A cargo ship headed for northern Europe was seized in Philadelphia by U.S. law enforcement last month, apparently tipped off to the fact that the ship was carrying 20 tons of cocaine. JPMorgan is involved.
A PR Black Eye for JPMorgan
The owner of the ship is the Switzerland-based Mediterranean Shipping Company. Yet, in a bizarre twist on the concept of “six degrees of separation”, the Mediterranean Shipping Company is holding in a fund run by JPMorgan Chase.
Setting aside jokes about wealthy investment bankers that would have preferred a few samples prior to the cocaine seizure, J.P. Morgan Chase does not actually have any operational control over the vessel.
JPMorgan Chase had no comment on the matter.
It is still a black eye for the massive investment bank, and JPMorgan Chase really should have known better than to invest in Mediterranean Shipping Company, even though it is the second largest shipping company in the world.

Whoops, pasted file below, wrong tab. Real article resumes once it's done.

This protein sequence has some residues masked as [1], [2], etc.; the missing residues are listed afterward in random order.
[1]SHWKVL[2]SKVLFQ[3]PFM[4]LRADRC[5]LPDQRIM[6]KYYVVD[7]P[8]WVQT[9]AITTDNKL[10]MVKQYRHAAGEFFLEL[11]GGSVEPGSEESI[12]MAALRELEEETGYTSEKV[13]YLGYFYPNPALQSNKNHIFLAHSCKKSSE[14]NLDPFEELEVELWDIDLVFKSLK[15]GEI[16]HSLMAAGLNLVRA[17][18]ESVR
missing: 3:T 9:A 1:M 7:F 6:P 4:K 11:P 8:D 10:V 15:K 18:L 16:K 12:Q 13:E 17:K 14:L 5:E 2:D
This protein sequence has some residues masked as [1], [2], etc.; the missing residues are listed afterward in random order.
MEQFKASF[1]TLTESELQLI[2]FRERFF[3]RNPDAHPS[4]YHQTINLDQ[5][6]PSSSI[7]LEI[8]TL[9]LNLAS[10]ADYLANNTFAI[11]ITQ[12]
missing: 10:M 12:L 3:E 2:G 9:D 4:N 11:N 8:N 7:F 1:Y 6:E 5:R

Liberian-Flagged Ships Are A Recipe for Crime
Any company that permits its ships to be “flagged” in the country of Liberia should immediately raise suspicions. JPMorgan Chase was asleep at the wheel.
This is known as a “flag of convenience”, in which a ship’s owners will register a merchant ship in some country other than the country of its owners. Sure, Switzerland may be landlocked, but that doesn’t mean that a ship cannot be flagged there.
International law requires that it should be registered somewhere, and therefore be subject to the laws of that country.
Liberia has long been one of the two most common flags of convenience, the other being Panama. Liberian registry allows shipping owners to avoid the complex rules and regulations of their home country while taking advantage of the substantially deregulated situation in Liberia.